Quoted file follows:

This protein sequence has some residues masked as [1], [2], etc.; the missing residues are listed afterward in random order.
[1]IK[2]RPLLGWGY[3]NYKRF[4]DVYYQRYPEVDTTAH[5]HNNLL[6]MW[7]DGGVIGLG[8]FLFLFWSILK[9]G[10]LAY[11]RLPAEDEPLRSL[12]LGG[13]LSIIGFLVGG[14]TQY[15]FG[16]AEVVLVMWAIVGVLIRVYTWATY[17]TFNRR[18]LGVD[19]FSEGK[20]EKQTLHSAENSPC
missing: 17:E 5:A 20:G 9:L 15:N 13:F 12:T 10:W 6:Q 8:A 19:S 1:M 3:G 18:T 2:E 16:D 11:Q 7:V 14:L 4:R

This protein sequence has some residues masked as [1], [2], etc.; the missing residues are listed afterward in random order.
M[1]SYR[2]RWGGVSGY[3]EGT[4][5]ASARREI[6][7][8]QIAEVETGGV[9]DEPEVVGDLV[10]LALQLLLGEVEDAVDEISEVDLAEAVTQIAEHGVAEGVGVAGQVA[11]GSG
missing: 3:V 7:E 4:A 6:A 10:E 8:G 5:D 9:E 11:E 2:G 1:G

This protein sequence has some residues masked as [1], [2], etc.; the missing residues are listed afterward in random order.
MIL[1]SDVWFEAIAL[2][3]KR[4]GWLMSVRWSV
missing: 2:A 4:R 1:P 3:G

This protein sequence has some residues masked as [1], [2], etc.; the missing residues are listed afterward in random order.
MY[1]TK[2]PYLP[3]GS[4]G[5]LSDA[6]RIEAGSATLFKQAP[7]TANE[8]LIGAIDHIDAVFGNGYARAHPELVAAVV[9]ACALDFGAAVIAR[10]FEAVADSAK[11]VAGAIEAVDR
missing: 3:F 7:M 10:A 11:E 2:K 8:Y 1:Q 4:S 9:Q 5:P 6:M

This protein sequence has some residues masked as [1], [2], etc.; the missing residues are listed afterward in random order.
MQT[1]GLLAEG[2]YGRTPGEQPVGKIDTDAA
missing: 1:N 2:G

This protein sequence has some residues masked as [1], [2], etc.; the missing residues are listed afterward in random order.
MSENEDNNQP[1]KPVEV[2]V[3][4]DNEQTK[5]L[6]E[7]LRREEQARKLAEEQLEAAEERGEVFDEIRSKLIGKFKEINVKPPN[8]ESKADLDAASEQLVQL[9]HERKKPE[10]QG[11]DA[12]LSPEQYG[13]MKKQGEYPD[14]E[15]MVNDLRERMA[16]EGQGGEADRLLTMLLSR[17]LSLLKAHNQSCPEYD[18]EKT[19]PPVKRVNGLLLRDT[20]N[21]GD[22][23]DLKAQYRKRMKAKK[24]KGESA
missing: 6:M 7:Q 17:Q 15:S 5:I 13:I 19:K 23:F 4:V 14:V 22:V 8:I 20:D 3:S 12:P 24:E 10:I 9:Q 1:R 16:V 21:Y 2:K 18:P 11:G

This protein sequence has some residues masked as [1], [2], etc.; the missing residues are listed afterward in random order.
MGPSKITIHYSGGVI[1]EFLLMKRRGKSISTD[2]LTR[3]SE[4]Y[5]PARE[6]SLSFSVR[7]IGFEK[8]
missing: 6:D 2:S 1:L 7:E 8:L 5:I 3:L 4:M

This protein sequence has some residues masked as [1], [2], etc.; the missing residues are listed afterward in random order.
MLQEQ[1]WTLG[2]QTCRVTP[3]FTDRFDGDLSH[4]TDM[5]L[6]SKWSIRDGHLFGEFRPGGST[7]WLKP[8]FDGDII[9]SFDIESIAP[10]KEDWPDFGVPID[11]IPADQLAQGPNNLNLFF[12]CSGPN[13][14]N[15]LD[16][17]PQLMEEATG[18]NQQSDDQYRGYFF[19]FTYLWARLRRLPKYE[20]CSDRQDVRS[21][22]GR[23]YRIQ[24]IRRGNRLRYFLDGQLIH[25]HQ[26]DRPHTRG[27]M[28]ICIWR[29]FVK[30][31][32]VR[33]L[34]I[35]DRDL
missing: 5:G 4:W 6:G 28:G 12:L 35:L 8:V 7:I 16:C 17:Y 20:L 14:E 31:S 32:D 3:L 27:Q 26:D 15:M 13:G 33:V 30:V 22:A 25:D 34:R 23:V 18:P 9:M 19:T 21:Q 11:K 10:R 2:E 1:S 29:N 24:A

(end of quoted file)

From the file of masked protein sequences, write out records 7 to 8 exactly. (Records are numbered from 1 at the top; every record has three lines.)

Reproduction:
This protein sequence has some residues masked as [1], [2], etc.; the missing residues are listed afterward in random order.
MGPSKITIHYSGGVI[1]EFLLMKRRGKSISTD[2]LTR[3]SE[4]Y[5]PARE[6]SLSFSVR[7]IGFEK[8]
missing: 6:D 2:S 1:L 7:E 8:L 5:I 3:L 4:M

This protein sequence has some residues masked as [1], [2], etc.; the missing residues are listed afterward in random order.
MLQEQ[1]WTLG[2]QTCRVTP[3]FTDRFDGDLSH[4]TDM[5]L[6]SKWSIRDGHLFGEFRPGGST[7]WLKP[8]FDGDII[9]SFDIESIAP[10]KEDWPDFGVPID[11]IPADQLAQGPNNLNLFF[12]CSGPN[13][14]N[15]LD[16][17]PQLMEEATG[18]NQQSDDQYRGYFF[19]FTYLWARLRRLPKYE[20]CSDRQDVRS[21][22]GR[23]YRIQ[24]IRRGNRLRYFLDGQLIH[25]HQ[26]DRPHTRG[27]M[28]ICIWR[29]FVK[30][31][32]VR[33]L[34]I[35]DRDL
missing: 5:G 4:W 6:G 28:G 12:L 35:L 8:V 7:I 16:C 17:Y 20:L 14:E 31:S 32:D 3:L 27:Q 26:D 15:M 13:G 33:V 30:V 22:A 25:D 34:R 23:V 18:P 9:M 19:T 21:Q 11:K 10:R 2:E 1:S 29:N 24:A